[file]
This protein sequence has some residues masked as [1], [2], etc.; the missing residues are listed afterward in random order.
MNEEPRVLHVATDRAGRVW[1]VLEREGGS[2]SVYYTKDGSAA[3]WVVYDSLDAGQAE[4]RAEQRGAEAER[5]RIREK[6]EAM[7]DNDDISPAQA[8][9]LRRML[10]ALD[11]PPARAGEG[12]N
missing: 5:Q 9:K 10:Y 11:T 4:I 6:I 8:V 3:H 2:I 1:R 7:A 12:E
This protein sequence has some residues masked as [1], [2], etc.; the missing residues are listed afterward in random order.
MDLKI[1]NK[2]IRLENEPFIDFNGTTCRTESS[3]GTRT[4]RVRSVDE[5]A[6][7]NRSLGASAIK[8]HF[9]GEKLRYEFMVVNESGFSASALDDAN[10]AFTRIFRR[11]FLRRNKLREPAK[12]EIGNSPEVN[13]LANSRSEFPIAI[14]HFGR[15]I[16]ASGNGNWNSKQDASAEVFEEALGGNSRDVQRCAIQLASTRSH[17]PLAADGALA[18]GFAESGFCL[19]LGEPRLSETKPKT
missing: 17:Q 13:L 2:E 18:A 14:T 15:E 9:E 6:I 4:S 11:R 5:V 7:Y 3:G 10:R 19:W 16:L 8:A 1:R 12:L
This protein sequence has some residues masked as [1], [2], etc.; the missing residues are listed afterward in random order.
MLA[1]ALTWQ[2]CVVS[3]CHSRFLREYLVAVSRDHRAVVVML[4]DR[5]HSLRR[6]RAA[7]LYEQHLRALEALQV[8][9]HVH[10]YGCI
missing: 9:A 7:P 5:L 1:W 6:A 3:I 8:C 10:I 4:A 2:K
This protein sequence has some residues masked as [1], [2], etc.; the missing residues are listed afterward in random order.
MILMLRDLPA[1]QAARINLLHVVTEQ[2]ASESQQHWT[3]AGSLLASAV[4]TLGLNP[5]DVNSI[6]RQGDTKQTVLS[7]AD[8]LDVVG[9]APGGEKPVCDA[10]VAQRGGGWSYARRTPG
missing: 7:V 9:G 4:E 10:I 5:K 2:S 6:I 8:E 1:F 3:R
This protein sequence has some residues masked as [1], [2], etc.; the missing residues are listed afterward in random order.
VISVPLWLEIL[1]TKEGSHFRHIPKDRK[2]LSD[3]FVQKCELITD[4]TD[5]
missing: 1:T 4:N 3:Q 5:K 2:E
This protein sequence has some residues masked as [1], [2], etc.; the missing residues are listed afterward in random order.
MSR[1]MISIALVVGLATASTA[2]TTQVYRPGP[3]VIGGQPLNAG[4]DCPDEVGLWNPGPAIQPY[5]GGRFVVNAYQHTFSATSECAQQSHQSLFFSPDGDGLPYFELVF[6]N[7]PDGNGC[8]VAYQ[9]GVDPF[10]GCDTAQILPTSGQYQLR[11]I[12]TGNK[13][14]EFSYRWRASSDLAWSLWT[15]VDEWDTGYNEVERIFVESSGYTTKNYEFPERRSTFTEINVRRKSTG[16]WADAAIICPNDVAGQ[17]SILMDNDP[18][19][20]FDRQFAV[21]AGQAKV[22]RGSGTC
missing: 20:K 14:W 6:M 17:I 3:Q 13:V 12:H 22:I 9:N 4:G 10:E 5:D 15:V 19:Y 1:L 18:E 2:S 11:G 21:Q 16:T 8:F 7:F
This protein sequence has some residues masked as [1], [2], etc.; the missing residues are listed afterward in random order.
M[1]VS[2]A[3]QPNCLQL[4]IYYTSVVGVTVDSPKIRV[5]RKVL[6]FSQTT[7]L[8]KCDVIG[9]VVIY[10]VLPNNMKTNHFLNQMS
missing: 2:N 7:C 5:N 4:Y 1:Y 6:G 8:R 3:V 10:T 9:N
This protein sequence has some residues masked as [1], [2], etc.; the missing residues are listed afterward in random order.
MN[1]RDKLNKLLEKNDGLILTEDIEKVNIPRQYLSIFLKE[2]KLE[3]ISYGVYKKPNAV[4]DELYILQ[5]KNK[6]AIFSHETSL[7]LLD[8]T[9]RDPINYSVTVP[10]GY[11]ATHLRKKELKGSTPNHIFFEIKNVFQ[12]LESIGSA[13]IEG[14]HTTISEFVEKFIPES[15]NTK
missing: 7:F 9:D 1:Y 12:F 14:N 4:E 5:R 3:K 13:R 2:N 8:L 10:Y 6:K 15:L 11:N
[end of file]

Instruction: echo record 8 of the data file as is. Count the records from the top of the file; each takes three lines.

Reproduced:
This protein sequence has some residues masked as [1], [2], etc.; the missing residues are listed afterward in random order.
MN[1]RDKLNKLLEKNDGLILTEDIEKVNIPRQYLSIFLKE[2]KLE[3]ISYGVYKKPNAV[4]DELYILQ[5]KNK[6]AIFSHETSL[7]LLD[8]T[9]RDPINYSVTVP[10]GY[11]ATHLRKKELKGSTPNHIFFEIKNVFQ[12]LESIGSA[13]IEG[14]HTTISEFVEKFIPES[15]NTK
missing: 7:F 9:D 1:Y 12:F 14:N 4:E 5:R 3:K 13:R 2:N 8:L 10:Y 6:K 15:L 11:N